Guilty Crown – 13 Review
Right, because when shit has hit the fan and a city has sunk into chaos every teenager would go to school wearing the school-uniform…
Guilty Crown 13 – You Gotta Fight For Your Right To Party
Two weeks have passed, this episode tells us in the beginning and like predicted in these two weeks Shuu has already grown a pair which excludes him from any sort of whining-sequences. Filling that spot will be Ayase who still can’t get over her failure to save Gai. Shuu’s completely fine with it and even has convinced himself that he let Gai die because stabbing someone with a big kick-ass sword isn’t killing or something like that. The evil guys (not the real heroes of this episode, I mean Sergai, Professor-Dude & Co) also have a nasty surprise for the protagonists… Apparently Aquarion Evol isn’t the only series these days realizing that a wall is an amazing plot-device.
After two weeks of chaos and confusion Shuu’s school has become a refuge for all the prestigious under-17-teenager-survivors in Tokyo – and they all wear the school-uniform. Not everyone of Funeral Parlor ended up at that school but most of them did anyway. The known characters who did end up there are members of the ruling council of that school. While they think about their future steps and realize how grim the situation is Souta has the brilliant idea that they should held a cultural festival like they usually did. Because keeping up appearances by having overbearing festivals during a crisis is important. It also cheers up the teenagers in the school – and pisses off everyone else in the city.
Using that aggression Sergai helps a group of Defenders Of Justice who are disgusted by the display of wealth and nonchalance shown by Shuu’s school in contrast to the misery and ruin in the rest of the city. And so they attack. Ayase who’s in a bad mood since Gai died for which she blames herself sees in the attack her chance to finally do something useful. But Shuu just rolls her away first, indirectly telling her that she’s indeed useless (he’s a jerk after all…). But she can convince him to help her and so he pulls out her Void which are a pair of levitation-boots coincidentally. And she uses those to get rid of the Defenders Of Justice despite the fact that sitting in a wheelchair should mean that she can’t move anything below her waist. Shuu also destroys the Endclave by using Inori’s Void. After that display of action everyone in the school claps like that has been some live-action-stunt-show. In the midst of confusion and chaos the school also managed to get the equipment for a EGOIST-concert where Inori shows that she’s quite the one-trick pony with singing the same song we saw her sing in the first episode already.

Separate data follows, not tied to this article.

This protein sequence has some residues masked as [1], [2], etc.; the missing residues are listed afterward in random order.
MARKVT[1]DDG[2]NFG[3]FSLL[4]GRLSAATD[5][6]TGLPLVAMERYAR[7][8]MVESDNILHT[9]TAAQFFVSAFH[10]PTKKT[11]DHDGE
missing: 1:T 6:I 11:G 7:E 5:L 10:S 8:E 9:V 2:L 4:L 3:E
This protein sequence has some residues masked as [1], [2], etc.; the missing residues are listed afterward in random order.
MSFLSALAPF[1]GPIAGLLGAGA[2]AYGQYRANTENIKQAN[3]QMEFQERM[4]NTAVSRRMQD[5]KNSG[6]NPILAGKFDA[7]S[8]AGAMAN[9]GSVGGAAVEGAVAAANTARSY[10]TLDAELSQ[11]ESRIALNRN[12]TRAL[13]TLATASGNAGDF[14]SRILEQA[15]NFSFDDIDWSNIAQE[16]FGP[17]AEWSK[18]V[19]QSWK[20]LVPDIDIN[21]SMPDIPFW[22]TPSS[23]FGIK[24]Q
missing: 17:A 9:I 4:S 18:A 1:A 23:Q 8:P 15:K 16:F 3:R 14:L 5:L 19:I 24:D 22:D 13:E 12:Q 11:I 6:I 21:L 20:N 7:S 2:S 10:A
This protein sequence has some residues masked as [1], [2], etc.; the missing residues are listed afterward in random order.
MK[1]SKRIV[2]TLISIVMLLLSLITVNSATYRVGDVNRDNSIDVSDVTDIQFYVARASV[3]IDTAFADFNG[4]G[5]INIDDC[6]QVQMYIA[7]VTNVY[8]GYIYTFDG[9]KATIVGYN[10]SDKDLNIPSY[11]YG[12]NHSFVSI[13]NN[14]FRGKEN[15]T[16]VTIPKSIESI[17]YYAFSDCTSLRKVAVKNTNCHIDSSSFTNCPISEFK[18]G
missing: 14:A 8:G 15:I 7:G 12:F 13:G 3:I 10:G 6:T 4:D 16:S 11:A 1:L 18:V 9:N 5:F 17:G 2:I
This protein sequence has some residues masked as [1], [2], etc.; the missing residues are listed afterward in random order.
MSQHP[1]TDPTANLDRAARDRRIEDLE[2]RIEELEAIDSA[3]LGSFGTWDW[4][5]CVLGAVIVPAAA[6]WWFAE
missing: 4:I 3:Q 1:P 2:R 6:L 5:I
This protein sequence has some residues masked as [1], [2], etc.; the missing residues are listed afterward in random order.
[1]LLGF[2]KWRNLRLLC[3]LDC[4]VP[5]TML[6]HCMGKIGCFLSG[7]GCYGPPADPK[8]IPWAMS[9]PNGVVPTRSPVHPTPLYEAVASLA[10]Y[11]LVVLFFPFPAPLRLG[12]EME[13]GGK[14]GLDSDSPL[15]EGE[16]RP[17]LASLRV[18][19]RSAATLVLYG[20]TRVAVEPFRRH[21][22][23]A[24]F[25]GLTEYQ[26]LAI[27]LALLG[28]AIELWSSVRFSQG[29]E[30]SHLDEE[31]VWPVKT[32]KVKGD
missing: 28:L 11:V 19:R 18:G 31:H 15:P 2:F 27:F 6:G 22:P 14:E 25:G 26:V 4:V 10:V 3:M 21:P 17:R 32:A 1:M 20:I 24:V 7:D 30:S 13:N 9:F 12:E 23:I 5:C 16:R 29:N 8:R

I assume letting even characters in the series realize how ridiculous the plot was, this whole thing was supposed to be funny or something. Well, it’s not, people are dying in the rest of the city – and these kids organized a festival…
Last week’s Guilty Crown episode was good, I have to repeat that, it was actually good. I was entertained while watching it. Of course it was strange how much of a clean cut the last episode was and I guess nobody could escape the feeling of seeing an acceptable finale. So the preview told us already one giant horrendous detail of this episode: They all go back to school. Tokyo’s central area is buried by crystal-stuff, thousands of people died – and Shuu & Co go back to school.
It isn’t the normal school-life anymore, though. It has become a refuge for lost kids who bravely wear their school-uniforms while around them the whole city is crumbling into ruin and chaos. And these kids are (of course led) by another bunch of kids which are all the known protagonists. Gee, Infinite Ryvius may have been whiny at times but at least it knew what happens when you leave a bunch of brats to their own devices. But not here: Everyone still acts as if this were a normal school, even the punks of the school still bully and pester the weak like they did before the second ‘Lost Christmas’ (it wasn’t Christmas exactly but who cares about these details…). So what I’m getting at is that you never get the sense of crisis from this episode. The city is supposed to be in ruins, people have died, kids have lost their parents – and Ayase gets bullied at school like it’s another one of those school-life- series. The destruction wrought by the last few episodes events is talked about instead of shown and that’s always a bad way of storytelling in my book.